Teachers’ career, pay structure finally approved

 

NEO SENOKO

MASERU – A series of teachers’ strikes that have crippled the education sector since February 2019 could be over after government approved new career and salary structures that comes with a pay raise of between 3.5 and 6 percent for teachers across the board.

The new salary structure will come to effect in April 2020.

A 6 percent increase is for the lowest paid teachers so that they are brought at par with others in the same category while the rest will enjoy a 3 percent increase.

However, the International Monetary Fund (IMF) has earlier this week warned Lesotho against increases in wages, citing that it could risk crowding out essential development programmes over the short term by eating into capital expenditure.

But the ministry emphasized in an interview with Public Eye this week that the new career and salary structure for Lesotho was actually approved in December 2019 but had to wait for final clearance from Ministry of Public Service.

Teachers have been protesting for most of 2019 demanding a salary increase of eight percent, as well as improved working conditions. Government said, however, that it could not afford an eight percent increase, prompting teachers to go on a prolonged strike.

The Ministry of Education Principal Secretary Dr Thabiso Lebese confirmed in an interview with Public Eye yesterday that teachers will take home improved salaries in the 2020 financial year.

This is the first increase in more than a decade.

The increase could bring final end to a series of strikes that rocked the country since 2019, resulting in poor performance in both Junior Certificate (JC) and LGCSE results.

The 2019 JC performance dropped from 65.5 percent in 2018 to 62.4 percent in 2019, registering a 3.1 percent decline. A total of 5629 students, 37.6 percent of students who sat for the JC examination failed.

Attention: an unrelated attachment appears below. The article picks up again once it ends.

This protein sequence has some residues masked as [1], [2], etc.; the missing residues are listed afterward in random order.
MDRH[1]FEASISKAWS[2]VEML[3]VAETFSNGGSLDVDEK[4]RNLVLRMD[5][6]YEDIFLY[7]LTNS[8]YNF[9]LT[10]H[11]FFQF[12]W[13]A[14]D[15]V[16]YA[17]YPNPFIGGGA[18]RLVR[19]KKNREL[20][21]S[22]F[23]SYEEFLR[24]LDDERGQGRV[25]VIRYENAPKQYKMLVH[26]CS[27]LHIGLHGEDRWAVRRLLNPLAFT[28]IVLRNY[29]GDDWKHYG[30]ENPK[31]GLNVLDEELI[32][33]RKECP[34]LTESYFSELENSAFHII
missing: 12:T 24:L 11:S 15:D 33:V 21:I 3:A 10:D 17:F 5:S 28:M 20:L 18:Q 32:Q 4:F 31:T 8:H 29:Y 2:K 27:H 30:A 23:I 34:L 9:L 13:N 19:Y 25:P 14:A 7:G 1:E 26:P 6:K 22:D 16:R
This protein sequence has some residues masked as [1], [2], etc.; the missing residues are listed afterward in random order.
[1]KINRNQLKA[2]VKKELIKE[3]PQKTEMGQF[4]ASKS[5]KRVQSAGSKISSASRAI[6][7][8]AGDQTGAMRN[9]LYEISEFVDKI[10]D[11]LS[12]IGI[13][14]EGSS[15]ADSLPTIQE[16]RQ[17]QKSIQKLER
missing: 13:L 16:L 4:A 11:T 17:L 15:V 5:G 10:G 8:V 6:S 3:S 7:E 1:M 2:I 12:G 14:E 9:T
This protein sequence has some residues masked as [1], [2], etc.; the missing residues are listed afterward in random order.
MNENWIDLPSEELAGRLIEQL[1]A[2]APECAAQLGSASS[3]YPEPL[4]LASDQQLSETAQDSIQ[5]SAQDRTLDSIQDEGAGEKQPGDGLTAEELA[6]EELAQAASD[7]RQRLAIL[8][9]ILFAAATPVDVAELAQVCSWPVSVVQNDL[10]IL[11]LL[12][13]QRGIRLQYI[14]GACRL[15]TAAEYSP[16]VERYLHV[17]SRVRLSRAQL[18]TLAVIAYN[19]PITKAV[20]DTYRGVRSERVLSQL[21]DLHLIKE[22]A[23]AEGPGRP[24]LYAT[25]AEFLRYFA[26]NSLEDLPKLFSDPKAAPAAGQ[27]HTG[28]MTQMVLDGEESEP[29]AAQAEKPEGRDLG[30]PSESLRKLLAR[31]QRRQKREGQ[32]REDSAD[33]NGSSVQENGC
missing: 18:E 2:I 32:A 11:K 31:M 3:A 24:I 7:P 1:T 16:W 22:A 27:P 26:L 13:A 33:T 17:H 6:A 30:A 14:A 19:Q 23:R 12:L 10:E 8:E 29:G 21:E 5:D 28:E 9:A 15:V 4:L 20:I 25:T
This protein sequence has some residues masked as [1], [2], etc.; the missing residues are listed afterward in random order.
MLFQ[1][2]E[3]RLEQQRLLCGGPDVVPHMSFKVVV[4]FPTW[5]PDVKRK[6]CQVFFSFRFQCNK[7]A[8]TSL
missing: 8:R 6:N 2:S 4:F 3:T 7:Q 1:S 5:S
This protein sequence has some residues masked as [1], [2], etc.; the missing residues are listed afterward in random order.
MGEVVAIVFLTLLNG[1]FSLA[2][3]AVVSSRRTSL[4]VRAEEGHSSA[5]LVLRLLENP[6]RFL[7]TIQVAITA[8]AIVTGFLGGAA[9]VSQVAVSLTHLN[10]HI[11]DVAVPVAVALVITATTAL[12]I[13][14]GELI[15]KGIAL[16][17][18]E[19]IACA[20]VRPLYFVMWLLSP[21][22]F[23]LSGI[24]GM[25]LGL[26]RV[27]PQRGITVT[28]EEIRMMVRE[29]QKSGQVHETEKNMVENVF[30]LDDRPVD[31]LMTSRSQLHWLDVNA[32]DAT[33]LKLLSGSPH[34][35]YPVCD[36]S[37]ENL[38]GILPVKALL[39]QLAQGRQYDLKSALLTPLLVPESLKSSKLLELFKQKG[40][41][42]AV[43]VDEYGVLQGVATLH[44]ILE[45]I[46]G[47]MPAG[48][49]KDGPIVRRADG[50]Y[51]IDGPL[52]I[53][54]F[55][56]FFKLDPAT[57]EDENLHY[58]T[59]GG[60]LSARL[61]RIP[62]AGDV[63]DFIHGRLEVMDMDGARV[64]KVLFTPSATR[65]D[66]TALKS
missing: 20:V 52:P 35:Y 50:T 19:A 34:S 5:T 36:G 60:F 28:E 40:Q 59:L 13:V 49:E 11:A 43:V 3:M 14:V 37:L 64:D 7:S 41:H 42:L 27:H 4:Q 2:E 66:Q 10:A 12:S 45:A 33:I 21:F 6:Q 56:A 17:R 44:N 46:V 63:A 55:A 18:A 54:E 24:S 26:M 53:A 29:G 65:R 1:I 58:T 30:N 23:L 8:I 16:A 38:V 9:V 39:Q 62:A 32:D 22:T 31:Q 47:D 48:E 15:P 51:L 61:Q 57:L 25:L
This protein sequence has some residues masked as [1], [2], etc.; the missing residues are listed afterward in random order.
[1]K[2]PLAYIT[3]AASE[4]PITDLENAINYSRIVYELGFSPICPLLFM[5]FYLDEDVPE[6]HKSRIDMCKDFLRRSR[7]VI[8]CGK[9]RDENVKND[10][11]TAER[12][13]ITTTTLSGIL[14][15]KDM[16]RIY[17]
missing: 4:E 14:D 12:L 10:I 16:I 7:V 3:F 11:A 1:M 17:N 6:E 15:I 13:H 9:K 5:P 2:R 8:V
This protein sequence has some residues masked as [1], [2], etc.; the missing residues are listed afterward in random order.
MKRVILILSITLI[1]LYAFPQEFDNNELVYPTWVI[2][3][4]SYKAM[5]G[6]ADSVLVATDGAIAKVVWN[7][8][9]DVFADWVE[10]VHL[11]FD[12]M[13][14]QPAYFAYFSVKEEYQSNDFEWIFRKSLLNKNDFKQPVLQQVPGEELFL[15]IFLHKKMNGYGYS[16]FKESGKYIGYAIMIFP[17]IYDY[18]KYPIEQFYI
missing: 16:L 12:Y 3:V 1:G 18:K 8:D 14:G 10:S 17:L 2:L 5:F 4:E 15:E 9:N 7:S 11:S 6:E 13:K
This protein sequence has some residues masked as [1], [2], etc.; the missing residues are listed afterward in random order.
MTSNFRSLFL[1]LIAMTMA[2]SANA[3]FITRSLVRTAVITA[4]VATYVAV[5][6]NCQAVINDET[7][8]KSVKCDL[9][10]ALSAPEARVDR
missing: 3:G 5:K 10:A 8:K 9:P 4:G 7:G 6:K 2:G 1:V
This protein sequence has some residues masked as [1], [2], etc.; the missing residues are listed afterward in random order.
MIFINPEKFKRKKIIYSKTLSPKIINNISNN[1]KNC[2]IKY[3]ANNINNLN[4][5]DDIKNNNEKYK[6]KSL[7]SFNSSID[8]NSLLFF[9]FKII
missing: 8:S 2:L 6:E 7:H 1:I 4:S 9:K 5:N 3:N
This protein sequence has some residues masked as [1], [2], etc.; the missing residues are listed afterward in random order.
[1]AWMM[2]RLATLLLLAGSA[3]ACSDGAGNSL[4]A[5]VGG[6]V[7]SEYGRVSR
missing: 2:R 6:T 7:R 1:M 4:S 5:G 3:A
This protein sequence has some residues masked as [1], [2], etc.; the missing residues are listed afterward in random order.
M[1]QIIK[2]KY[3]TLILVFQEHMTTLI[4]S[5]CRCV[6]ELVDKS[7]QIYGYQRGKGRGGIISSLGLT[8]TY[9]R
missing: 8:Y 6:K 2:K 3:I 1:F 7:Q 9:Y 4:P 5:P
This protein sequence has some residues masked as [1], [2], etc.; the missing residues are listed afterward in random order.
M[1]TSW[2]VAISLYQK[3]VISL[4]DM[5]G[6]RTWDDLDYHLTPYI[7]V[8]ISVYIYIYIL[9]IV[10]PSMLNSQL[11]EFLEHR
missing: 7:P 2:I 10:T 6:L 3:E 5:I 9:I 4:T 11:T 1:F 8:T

For LGCSE, the general performance dropped sharply from 72 percent in 2019 to a staggering 64 percent in 2019.

Deputy Minister of Education and Training Kotiti Liholo had said shortly after the results were published that the poor results can simply be attributed to a prolonged teachers’ strike that started in February and ended in September 2019. Students did not have enough time to prepare for examinations.

“A new structure for both primary and high school teachers has been cleared and approved by the Ministry of Public Service. So they will get a new structure before the end of this week or early next week,” Dr Lebese confirmed in an interview with Public Eye yesterday.

The development comes after news emerged that the World Bank had blocked the implementation of the new salary structure for Lesotho but the ministry said the World Bank could not make a decision for Lesotho regarding teachers’ salary structures.

The Lesotho Teachers Trade Union (LTTU) had already communicated to the World Bank questioning their interference on the matter.

“We know that they wrote to the World Bank and that was unnecessary by that time we were already finalising the new structure. The bank is not in position to influence such issues, particularly when government has already made a decision.

“They are just a watchdog advising government on certain issues. With this one, the decision has been made and they cannot prevent it,” Lebese added.

On Tuesday this week, the International Monetary Fund (IMF) mission to Lesotho warned that further increases in wages of government workers, already among the highest in the world compared to the size of the economy, was risky for the economy.

“…the only sustainable basis for higher public sector wages over the long run would be a stronger and more vibrant private sector, which could provide the necessary tax base,” the IMF mission added in a statement.

The IMF mission visited Lesotho from January 29 to February 11.

 

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